Is there any such thing as copyrighting a title?

A title of a novel / short story is usually short, up to five words or so. The words are chosen after much thought to reflect the contents of work. They are often common (everyday) words.

A typical example is a romance novel which may have a title such as "The man who stole my heart".

I understand there may be copyright protection for unusual titles but my question relates to use of common, everyday words in the title, as I have come across many books with the same or similar titles.

2 Answers 2


I Am Not A Lawyer

But in the United States, according to the U.S. Copyright Office, copyright protection is not available for "names, titles or short phrases" Source (PDF).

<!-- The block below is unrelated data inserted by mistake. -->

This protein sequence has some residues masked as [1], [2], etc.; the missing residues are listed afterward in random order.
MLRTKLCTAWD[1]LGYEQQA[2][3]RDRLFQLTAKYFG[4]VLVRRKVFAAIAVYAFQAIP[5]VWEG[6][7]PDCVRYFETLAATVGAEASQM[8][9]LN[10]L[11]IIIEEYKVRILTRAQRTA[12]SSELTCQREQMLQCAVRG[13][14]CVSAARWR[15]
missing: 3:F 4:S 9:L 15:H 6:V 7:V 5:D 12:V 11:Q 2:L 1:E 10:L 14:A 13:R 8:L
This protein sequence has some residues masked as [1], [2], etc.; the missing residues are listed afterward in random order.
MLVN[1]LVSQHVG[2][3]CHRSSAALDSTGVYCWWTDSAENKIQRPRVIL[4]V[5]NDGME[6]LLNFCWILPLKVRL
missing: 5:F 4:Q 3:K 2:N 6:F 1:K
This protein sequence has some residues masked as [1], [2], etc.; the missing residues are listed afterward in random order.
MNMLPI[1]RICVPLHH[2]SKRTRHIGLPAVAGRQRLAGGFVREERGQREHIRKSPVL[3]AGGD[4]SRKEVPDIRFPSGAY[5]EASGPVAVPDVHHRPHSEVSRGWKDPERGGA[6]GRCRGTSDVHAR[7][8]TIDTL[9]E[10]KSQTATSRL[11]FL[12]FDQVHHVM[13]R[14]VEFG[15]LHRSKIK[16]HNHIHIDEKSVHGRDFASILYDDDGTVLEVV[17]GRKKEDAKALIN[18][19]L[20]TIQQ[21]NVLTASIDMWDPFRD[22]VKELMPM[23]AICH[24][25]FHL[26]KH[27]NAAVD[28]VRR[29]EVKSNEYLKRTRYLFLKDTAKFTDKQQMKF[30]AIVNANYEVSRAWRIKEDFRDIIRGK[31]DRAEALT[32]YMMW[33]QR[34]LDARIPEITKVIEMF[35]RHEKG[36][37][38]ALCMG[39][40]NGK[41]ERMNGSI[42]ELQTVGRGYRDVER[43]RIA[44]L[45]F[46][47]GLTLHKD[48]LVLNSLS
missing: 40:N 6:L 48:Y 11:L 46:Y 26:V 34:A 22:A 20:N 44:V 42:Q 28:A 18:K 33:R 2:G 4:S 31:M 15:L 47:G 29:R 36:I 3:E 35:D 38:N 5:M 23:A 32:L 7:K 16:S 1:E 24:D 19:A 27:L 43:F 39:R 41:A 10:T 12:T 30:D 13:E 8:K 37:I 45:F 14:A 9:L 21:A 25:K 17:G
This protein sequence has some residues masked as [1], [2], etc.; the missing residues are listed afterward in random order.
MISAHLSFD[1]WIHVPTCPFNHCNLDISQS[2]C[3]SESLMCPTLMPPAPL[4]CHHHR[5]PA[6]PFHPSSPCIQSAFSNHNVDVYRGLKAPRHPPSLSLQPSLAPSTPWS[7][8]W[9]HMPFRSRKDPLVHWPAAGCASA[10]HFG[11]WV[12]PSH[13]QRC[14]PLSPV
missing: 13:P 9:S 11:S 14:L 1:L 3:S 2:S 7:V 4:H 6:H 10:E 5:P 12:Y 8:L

But there are a few things you should take note of if you're concerned about accidentally using the same title as another work. For one, brand names, slogans and phrases can be trademarked (which offers similar protections to copyright), so they should probably be avoided. For another, having the same or similar title as another book can make your book not only hard to find, but unoriginal too. Another thing to keep in mind is having a book with a similar title and similar content can open you up to the possibility of a lawsuit.

  • 1
    +1 This is right. In short, you can't copyright a title, but there are other reasons to avoid using one that has already been used. Commented Jun 13, 2013 at 6:02
  • 3
    Wait a minute. As I have understood it, copyright and trademark law are two very distinct things. You seem to be mixing the two. What gives?
    – user
    Commented Jun 13, 2013 at 9:56

While a title cannot be copyrighted, an author might choose a title for her work that infringes on a registered trademark. Different rules apply to trademarks, but that doesn't make their use as a title legal.

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